12. #12
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    ^ why wouldn't spending $500 in admin fees to gift $400 cash be a good idea??? What would have been better? A public transit fund? A new hospital? A seed money fund for economic diversification?

    Please... What are you, a SOCIALIST (caps meant the word to look scary, so please hide your head under a nearest pillow, cover your ears, and chant "buy low, sell high"...)

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    Is there proof of sending a $400 cheque costing $500? Because if there is we better stop writing any cheques.

    Not that I agree with Ralph bucks.

  14. #14

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    ^I should imagine there would have been a fair bit of administrative cost to these cheques. Info gathered from different data basis etc. Some over time going on as it was a big undertaking. Not to mention cheques being returned as people had moved. Having to check if certain people had been here the required time to qualify for the money, people registering new borns etc. All kinds of admin stuff going on before and after the cheques were mailed. Hence a $400 cheque would balloon in cost due to administrative
    Gone............................and very quickly forgotten may I add.

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    Quote Originally Posted by SP59 View Post
    Is there proof of sending a $400 cheque costing $500? Because if there is we better stop writing any cheques.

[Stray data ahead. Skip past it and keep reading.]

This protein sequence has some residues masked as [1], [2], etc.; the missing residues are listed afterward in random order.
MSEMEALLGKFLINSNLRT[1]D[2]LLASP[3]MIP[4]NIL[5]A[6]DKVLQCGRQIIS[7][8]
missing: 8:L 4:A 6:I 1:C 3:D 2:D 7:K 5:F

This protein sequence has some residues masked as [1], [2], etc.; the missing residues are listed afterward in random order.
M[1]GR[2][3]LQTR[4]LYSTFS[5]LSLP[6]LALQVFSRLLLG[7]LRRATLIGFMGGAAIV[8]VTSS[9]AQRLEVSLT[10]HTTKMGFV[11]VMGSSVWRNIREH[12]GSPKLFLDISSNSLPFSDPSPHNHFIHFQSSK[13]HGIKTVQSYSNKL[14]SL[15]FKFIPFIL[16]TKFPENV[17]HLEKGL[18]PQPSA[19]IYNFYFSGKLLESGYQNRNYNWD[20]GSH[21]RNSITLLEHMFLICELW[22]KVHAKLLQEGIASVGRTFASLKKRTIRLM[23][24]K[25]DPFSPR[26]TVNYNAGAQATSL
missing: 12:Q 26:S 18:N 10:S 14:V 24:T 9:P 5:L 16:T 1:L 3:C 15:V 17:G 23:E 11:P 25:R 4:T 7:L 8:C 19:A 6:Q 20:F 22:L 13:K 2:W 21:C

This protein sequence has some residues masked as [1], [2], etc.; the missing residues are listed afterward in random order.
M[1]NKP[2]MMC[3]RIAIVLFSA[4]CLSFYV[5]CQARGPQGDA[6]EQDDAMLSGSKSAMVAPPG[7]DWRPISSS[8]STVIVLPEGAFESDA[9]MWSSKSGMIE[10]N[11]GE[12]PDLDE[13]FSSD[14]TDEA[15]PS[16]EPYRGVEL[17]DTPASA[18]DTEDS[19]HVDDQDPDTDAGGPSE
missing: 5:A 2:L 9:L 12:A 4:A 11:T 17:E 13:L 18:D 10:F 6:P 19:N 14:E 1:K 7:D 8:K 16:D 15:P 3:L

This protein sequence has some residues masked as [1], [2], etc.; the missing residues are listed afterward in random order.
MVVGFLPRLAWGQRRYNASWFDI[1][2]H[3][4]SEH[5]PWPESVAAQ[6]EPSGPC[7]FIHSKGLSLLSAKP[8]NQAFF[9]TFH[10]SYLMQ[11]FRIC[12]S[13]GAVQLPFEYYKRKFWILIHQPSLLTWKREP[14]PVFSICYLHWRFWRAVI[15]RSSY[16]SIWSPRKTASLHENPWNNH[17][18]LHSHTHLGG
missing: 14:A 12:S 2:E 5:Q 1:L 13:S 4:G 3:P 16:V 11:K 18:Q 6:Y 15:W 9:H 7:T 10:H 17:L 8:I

Not that I agree with Ralph bucks.
    I've been looking around and have not found something I can quote. I remember various numbers at the time suggesting similar figures, but that's not an official number in any way.

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    Quote Originally Posted by SP59 View Post
    Is there proof of sending a $400 cheque costing $500? Because if there is we better stop writing any cheques.

    Not that I agree with Ralph bucks.
    Well, if it costs $400 to send out a $500 dollar cheque, that kinda contradicts the purpose of Ralph Bucks.

    If the government spends $400 to write a $500 cheque for(let's say) flu vaccine to a school somewhere, okay, that's a pretty steep cost to write the cheque, but the cheque itself wasn't the point of the endeavour. The vaccine was, and that did get to the school.

    But the whole point of Ralph Bucks was to "put your money back in your pocket". But if we spend $500 dollars of your money to give you $400 of your money, well, that's not giving you your money back.

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    A well-attended unite the right meeting in Red Deer Saturday resulted in members overwhelmingly voting for a third party, rejecting the notion of uniting under either of the existing right wing parties in the province.

    Former Progressive Conservative cabinet minister Rick Orman said the vote was concise.

    About 400 participants from around the province were given four options. Stick with the status quo, unite under the Wildrose party, unite under the PCs or form a new entity.
    Starting a third party, without first shutting down the PCs and Wildrose, is an obvious prelude to vote-splitting. But, in fairness, these guys were probably stuck between the devil and the deep blue sea, with no options that were particularly attractive.

    link

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    Looks like we are in for another NDP win in 3 years! Thanks "right-wing" (in name only) people for shooting yourselves in the foot!

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    Old white people voting to start another old white people party!

    I'm a bit puzzled by Rick Orman's comment - what exactly does he mean by "reactionary right wing" and "radical right wing"?

    "What we have to identify is the sweet spot between the concern about the reactionary right wing of the Wildrose and the radical right wing, if you will, of the PC party," Orman said. "There is a belief, and it was in this room and in the sessions, that there is a sweet spot in between there."